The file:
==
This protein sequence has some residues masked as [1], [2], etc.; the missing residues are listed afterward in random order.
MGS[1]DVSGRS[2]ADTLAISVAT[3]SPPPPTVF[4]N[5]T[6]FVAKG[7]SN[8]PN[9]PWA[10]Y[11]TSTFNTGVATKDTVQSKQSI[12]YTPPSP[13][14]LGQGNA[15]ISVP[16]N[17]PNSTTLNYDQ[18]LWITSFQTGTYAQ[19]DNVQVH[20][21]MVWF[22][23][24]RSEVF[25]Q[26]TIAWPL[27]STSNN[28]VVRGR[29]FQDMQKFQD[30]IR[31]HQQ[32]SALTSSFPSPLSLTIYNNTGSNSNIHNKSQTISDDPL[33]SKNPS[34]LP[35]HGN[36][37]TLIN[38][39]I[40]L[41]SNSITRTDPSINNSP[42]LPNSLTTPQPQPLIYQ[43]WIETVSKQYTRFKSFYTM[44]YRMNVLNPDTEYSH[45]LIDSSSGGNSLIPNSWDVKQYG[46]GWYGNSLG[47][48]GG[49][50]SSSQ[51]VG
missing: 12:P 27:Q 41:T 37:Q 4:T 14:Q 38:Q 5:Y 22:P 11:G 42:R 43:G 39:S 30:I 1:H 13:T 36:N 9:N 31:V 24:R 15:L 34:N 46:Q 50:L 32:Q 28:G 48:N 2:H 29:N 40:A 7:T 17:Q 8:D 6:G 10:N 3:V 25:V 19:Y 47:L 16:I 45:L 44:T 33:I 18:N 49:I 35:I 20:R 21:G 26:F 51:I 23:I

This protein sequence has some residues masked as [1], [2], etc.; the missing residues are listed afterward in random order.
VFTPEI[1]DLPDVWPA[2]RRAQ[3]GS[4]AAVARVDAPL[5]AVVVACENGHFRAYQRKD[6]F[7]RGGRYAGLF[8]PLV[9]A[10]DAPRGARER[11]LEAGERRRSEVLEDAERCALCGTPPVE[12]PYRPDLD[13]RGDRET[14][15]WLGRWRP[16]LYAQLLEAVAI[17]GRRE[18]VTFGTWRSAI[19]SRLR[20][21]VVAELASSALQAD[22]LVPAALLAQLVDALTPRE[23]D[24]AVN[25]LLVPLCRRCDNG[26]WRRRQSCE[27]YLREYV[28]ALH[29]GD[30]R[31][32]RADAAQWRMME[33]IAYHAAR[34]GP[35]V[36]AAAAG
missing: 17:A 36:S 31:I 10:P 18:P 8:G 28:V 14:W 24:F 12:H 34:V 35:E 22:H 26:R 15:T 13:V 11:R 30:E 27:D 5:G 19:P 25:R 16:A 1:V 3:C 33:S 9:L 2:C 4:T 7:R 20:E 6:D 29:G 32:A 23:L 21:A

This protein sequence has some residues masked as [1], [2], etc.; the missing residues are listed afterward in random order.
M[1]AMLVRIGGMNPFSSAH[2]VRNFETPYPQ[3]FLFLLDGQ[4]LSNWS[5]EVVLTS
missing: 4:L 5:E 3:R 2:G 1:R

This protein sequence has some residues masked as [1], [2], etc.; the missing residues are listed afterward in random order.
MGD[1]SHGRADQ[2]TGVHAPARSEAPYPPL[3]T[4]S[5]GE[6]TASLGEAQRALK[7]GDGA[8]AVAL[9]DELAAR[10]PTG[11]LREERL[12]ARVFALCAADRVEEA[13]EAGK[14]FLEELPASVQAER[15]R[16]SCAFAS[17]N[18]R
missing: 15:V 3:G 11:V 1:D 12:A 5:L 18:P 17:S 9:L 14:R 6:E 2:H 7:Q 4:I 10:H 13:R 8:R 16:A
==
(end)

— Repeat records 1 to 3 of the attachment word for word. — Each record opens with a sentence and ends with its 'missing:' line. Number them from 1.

This protein sequence has some residues masked as [1], [2], etc.; the missing residues are listed afterward in random order.
MGS[1]DVSGRS[2]ADTLAISVAT[3]SPPPPTVF[4]N[5]T[6]FVAKG[7]SN[8]PN[9]PWA[10]Y[11]TSTFNTGVATKDTVQSKQSI[12]YTPPSP[13][14]LGQGNA[15]ISVP[16]N[17]PNSTTLNYDQ[18]LWITSFQTGTYAQ[19]DNVQVH[20][21]MVWF[22][23][24]RSEVF[25]Q[26]TIAWPL[27]STSNN[28]VVRGR[29]FQDMQKFQD[30]IR[31]HQQ[32]SALTSSFPSPLSLTIYNNTGSNSNIHNKSQTISDDPL[33]SKNPS[34]LP[35]HGN[36][37]TLIN[38][39]I[40]L[41]SNSITRTDPSINNSP[42]LPNSLTTPQPQPLIYQ[43]WIETVSKQYTRFKSFYTM[44]YRMNVLNPDTEYSH[45]LIDSSSGGNSLIPNSWDVKQYG[46]GWYGNSLG[47][48]GG[49][50]SSSQ[51]VG
missing: 12:P 27:Q 41:T 37:Q 4:T 14:Q 38:Q 5:Y 22:P 11:G 42:R 43:G 39:S 30:I 1:H 13:T 36:N 9:N 31:V 24:R 15:L 34:N 46:Q 50:L 32:Q 28:G 48:N 2:H 29:N 40:A 7:T 17:Q 8:D 6:G 10:N 3:V 25:V 19:Y 47:L 16:I 45:L 44:T 33:I 18:N 49:I 35:I 20:R 21:G 26:F 51:I 23:I

This protein sequence has some residues masked as [1], [2], etc.; the missing residues are listed afterward in random order.
VFTPEI[1]DLPDVWPA[2]RRAQ[3]GS[4]AAVARVDAPL[5]AVVVACENGHFRAYQRKD[6]F[7]RGGRYAGLF[8]PLV[9]A[10]DAPRGARER[11]LEAGERRRSEVLEDAERCALCGTPPVE[12]PYRPDLD[13]RGDRET[14][15]WLGRWRP[16]LYAQLLEAVAI[17]GRRE[18]VTFGTWRSAI[19]SRLR[20][21]VVAELASSALQAD[22]LVPAALLAQLVDALTPRE[23]D[24]AVN[25]LLVPLCRRCDNG[26]WRRRQSCE[27]YLREYV[28]ALH[29]GD[30]R[31][32]RADAAQWRMME[33]IAYHAAR[34]GP[35]V[36]AAAAG
missing: 17:A 36:S 31:I 10:P 18:P 8:G 28:V 14:W 24:F 12:H 34:V 35:E 22:H 26:R 15:T 13:V 11:R 30:E 27:D 5:G 19:P 25:R 16:A 1:V 3:C 33:S 9:L 2:C 4:T 7:R 20:E 6:D 29:G 32:A 23:L 21:A

This protein sequence has some residues masked as [1], [2], etc.; the missing residues are listed afterward in random order.
M[1]AMLVRIGGMNPFSSAH[2]VRNFETPYPQ[3]FLFLLDGQ[4]LSNWS[5]EVVLTS
missing: 4:L 5:E 3:R 2:G 1:R